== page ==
UCLA Neuroscience Research Leads to a Possible Treatment for Type I Diabetes; Clinical Trial Results Are Encouraging
My sister sent me some facinating research that was published in the UCLA alumni newletter about a new vaccine being tested in human clinical trials for Type 1 Diabetes.
Two neuroscientists isolated the genes for enzymes known as GAD (glutamic acid decarboxylase) which are made in the cells that that make insulin in the pancreas. These cells use the enzyme made by GAD to help control the blood glucose levels. The hope is that by isolating this enzyme they will be able to develop a vaccine, identify the potential for getting diabetes as early as five years before onset occurs, and eventually prevent diabetes once an onset has begun.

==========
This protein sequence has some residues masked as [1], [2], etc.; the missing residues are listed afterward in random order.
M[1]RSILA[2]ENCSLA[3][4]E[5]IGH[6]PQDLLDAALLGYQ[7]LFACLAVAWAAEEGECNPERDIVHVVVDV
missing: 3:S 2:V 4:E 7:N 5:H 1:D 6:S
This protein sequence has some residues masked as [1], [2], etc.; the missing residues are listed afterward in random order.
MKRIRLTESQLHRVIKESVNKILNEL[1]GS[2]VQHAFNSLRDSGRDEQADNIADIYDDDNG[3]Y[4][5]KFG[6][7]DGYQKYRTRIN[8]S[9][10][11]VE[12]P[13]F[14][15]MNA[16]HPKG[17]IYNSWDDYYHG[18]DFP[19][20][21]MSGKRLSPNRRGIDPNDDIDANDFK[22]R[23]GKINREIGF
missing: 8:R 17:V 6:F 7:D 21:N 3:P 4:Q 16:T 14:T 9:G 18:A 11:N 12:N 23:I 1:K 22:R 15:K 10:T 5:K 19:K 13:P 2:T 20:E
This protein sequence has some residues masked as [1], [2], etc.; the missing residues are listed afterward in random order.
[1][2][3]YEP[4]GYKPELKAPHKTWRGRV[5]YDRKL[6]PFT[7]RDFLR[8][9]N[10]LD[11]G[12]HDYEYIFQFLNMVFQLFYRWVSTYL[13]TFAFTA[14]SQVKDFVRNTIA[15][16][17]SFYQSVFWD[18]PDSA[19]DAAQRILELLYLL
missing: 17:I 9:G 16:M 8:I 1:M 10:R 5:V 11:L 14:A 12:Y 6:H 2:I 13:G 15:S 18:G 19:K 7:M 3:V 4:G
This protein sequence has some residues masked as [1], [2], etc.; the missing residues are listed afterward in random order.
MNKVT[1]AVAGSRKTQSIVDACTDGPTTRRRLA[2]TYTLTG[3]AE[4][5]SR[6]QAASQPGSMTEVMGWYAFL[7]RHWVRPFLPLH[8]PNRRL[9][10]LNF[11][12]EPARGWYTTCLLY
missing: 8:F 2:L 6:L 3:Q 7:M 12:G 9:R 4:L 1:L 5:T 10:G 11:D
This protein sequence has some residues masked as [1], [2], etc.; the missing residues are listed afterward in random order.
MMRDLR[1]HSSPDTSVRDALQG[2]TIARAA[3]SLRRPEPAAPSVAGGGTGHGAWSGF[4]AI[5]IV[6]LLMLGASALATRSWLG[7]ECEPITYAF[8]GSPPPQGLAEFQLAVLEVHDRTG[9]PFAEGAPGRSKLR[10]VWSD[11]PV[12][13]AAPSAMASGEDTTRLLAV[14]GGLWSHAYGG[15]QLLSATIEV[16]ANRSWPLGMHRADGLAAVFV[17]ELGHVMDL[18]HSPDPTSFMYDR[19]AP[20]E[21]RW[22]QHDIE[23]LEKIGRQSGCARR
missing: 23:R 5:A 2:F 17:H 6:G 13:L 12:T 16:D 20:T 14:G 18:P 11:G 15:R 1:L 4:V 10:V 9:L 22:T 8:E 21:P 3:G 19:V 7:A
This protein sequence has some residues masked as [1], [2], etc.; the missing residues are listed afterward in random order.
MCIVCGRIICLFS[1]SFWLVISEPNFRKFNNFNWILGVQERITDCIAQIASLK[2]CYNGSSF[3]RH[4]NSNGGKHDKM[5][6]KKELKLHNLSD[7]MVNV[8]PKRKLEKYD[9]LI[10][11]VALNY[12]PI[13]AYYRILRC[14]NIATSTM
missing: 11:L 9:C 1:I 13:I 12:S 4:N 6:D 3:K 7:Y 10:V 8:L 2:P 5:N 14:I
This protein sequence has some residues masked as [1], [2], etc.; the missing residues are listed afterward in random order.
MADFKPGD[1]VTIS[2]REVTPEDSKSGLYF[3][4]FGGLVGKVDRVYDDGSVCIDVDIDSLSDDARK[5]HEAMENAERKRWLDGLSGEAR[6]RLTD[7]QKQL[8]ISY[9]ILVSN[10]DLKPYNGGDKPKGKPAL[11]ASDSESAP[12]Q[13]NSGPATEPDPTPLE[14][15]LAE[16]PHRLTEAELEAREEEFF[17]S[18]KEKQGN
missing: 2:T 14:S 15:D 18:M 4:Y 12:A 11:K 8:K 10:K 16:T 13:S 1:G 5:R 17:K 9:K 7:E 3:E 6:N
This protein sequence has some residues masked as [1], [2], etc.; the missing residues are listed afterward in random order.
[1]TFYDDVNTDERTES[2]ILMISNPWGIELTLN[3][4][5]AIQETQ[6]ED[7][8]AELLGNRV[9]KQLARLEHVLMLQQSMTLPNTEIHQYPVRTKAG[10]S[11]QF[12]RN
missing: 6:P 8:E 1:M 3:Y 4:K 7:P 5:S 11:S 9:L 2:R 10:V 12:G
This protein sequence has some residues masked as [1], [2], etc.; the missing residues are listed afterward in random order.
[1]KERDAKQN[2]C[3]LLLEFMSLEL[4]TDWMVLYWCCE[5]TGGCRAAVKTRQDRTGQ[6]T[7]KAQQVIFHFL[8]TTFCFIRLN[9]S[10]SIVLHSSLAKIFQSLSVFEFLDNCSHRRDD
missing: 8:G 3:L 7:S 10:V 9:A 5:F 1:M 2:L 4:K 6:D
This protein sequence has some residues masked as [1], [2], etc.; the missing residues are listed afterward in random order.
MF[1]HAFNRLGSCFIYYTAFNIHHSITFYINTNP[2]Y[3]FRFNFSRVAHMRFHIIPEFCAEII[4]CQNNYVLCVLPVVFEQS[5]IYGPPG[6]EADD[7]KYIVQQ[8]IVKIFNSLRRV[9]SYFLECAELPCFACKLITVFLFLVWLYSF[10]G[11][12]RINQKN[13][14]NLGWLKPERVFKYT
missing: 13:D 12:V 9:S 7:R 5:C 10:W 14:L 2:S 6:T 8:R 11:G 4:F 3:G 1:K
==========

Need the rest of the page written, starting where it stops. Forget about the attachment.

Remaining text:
This is the link. It is a long article, but worth reading
This is the company that is making the vaccine.
"Diamyd Medical is focused on developing treatments for diabetes, both Type 1 and Type 2, via GAD protein therapy. Its lead drug candidate, Diamyd™, is designed to reduce the need of insulin injections and prevent the destruction of beta cells. Furthermore, it may allow for regeneration of beta cells in a non-autoimmune environment, thus setting the stage for a cure of the disease."